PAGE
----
The Public Bombshell

It’s the stuff of nightmares:  the news flashes a headline, “Local Public Leader Resigns after Criminal Charges . . .” Prominent local figure caught in flagrante delecto in a public park, engaging in homosexual acts.  Local story gets picked up by all the state news agencies (after all, this man has held a very prominent position in his community) complete with all the lacivious details of how police officer observed . . .

But that’s not the worst of it.

The man is married.

Tacky as local news write-ups can be, as sensational and even salacious (after all, the point of journalism is to be read), my compassion is rather thin for the man.  He made some damned bad choices.  He violated public trust of his position in the community.  He engaged in irresponsible as well as immoral behavior in a public place frequented by children. If the law enforcement officer’s account is even remotely accurate, he has been quite practiced in his shenanigans. Let him cope with the loss of his profession and the public humiliation and derision he considered worth less than a half hour’s thrill and excitement with — the other man says he’d never met him before (I don’t quite believe that).  He’ll go to court, the matter will be put off a few times, and ultimately he’ll get a slap on the wrist and a fine of some description.  His punishment will in no way compensate for his betrayal of the public trust.

But there will be no real penalty for the betrayal of honor, dignity, and respect due his wife. She has the public humiliation and the loss of the privacy in which she should have been able to learn and to deal with this crisis.  The common greeting “how are you doing?” will never again be that innocuous thing we carelessly exchange with one another; from now on, those words will be laden with meaning, a reminder, “I know, we all know . . . ”

But do “we all” know?  No.

No one knows what it is like to face the revelation that the husband to whom one has been bound for many years has held one in so little regard; that one’s comfort, security, and peace have been held so cheap.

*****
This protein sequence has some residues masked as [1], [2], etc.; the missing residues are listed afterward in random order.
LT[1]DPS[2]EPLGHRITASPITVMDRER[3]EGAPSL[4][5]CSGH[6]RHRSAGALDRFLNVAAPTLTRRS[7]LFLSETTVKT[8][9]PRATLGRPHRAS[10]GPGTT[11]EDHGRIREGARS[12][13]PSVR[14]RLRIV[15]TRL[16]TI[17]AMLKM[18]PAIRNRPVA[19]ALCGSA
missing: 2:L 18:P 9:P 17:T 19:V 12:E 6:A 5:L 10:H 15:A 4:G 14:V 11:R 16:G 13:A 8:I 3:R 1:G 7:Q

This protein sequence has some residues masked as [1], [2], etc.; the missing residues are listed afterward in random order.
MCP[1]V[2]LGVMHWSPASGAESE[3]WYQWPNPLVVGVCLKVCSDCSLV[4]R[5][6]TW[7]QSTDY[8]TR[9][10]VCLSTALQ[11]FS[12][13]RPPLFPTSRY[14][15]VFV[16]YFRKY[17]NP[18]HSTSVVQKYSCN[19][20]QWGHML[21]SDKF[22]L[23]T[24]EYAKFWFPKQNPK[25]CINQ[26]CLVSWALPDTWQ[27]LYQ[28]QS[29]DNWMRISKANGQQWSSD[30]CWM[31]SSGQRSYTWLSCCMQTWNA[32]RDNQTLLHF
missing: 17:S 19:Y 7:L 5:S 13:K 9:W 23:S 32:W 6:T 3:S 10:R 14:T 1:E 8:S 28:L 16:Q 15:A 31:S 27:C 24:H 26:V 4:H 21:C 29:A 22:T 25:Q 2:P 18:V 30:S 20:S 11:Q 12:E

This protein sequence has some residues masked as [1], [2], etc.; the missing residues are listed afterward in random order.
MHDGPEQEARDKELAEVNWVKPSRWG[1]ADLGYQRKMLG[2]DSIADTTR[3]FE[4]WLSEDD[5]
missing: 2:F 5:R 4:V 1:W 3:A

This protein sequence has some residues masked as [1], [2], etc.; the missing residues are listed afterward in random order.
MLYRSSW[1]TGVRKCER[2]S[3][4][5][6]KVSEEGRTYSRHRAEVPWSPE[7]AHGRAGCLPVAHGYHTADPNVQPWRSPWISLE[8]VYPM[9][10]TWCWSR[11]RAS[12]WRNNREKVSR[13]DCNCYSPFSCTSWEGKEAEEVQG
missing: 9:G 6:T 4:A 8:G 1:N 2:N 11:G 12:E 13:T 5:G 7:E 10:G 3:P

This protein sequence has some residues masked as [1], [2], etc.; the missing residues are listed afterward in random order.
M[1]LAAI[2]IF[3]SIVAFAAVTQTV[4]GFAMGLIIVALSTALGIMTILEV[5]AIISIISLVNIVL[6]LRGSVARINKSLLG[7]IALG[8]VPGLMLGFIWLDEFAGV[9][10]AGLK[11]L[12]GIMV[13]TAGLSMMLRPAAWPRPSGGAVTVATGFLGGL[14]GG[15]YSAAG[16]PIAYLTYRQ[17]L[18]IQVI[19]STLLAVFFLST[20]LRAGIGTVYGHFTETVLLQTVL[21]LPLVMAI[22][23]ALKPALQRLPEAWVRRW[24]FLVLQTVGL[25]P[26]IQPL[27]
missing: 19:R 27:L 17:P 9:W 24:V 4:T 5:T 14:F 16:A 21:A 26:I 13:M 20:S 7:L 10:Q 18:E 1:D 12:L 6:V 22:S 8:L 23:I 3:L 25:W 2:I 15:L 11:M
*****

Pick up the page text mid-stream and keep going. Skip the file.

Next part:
No one knows the dynamics that have played out in the years preceding this bombshell.  No matter what warm and congenial public face has been put on it, you can be sure that in the private life, the relationship between the two, apart from any sort of audience, has been empty and hollow and miserable.

Her emotions will probably run a huge gamut in the months ahead.  Has he admitted to her that this has been an ongoing, long-term pattern of behavior? Or has he said, “oh, I’ve never done this before, I don’t know why . .. ” —

And if the latter, she will be sorely tempted in the shock of these early days to simply accept without challenge anything he has to say to her.  She may not be able to cognitively weigh out what has happened, she may not be able to consider that a straight man does not engage in homosexual acts, and that her husband was far more familiar with location and behavior than can excuse the one-time plea.

And if she is able to realize that this issue is serious, she will have to make some very hard decisions.  Some women choose to remain with a husband caught in the act; the adjustment to a celibate marriage is easier and less frightening than separation and divorce.  But most women can’t accept that option, and I suspect, once a man has been outed, he would find it very unappealing to go back into the old closet.